Group & Leader Duties

Groups & Leaders

A successful Community Watch group will have clearly defined roles for leaders and group members. The following guidelines will help to define roles and duties for your Community Watch Group.

Chairperson Role

  • Makes arrangements for meetings and crime prevention training programs.
  • Reports to block captains all information received from crime prevention officer.
  • Receives and reports all information from block captains or members to the crime prevention officer.
  • Furnishes every member of the program with an up-to-date list of names, address, phone numbers, and vehicle information of all residents in the community.
  • Furnishes every member with an up-to-date list of senior citizens and a list of agencies available to help these people in an emergency.
  • Keeps in touch with crime prevention officer.

Block Captain's Role

  • Assists the chairperson in passing information to and from the members of the program on your block.
  • Keeps in touch with the chairperson.

Officer's Role

  • Keeps the Community Watch chairperson informed about any new materials.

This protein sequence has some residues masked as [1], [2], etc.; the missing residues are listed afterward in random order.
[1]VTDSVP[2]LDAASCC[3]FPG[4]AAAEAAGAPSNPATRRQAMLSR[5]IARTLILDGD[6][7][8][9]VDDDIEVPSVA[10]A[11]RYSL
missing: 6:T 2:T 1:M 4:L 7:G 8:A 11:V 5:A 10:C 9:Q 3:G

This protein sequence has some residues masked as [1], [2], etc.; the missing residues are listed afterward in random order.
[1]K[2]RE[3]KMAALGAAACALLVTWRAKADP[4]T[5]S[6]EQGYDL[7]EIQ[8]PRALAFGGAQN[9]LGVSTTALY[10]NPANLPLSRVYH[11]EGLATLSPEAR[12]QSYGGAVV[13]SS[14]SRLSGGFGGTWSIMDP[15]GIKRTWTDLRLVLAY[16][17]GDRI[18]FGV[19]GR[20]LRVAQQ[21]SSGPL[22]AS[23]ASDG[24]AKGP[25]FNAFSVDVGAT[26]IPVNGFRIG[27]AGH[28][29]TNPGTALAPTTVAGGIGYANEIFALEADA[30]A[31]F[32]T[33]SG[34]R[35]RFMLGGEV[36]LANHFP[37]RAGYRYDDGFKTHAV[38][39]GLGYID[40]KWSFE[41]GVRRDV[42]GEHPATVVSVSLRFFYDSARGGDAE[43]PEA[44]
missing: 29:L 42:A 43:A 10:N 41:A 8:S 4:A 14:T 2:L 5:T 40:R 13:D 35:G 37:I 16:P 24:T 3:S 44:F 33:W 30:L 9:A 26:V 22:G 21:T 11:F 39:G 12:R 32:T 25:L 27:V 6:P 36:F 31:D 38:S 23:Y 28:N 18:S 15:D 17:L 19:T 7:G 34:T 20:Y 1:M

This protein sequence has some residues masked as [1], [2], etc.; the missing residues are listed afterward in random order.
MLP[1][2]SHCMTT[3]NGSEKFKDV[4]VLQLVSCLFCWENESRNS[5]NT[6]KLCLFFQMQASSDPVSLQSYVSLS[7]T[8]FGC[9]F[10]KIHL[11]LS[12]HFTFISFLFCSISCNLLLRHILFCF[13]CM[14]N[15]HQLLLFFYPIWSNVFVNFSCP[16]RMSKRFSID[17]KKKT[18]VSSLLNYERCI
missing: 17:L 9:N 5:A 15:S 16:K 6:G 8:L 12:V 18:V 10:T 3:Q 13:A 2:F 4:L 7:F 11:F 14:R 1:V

• Attends meetings in the community and share with the people information about burglars working in and around the area.
  • Surveys homes or businesses at the request of the owners and suggest ways to better secure their property.
  • Identifies and checks out any license number reported by a member of a Community Watch program. Reports findings to the chairperson of the program.
  • Reports to the chairperson of the program (in writing) as often as possible showing all break-ins or attempted break-ins in the area and any information about a vehicle used.

Duties of Members

As a Community Watch member, it is your job to help keep yourself, your family, and neighborhood safe from crime. There are some simple things you can do to help:

  • Engrave your possessions with your North Carolina driver's license number and make a written inventory.
  • Take photographs of jewelry, silver, antiques, art, and any additional items you do not engrave.
  • Keep a copy of your inventory and photographs in a deposit box or somewhere away from your home.
  • Update your inventory regularly.
  • Watch out for all vehicles, not just vans and trucks. Passenger cars, expensive, and inexpensive, are also used by thieves.
  • Be prepared to obtain the license number of a suspicious vehicle. Keep a pencil and paper in the car. If you see a prowling car in your neighborhood, take down the license number. If necessary, follow the car and write down a general description of the vehicle and its occupants. Mark the location, time and date for general reference should this information be need again. Ask your children to be alert for suspicious vehicles while they are out and around the neighborhood. Patrol the area whenever you leave and return home. Street activity is a very good deterrent to crime.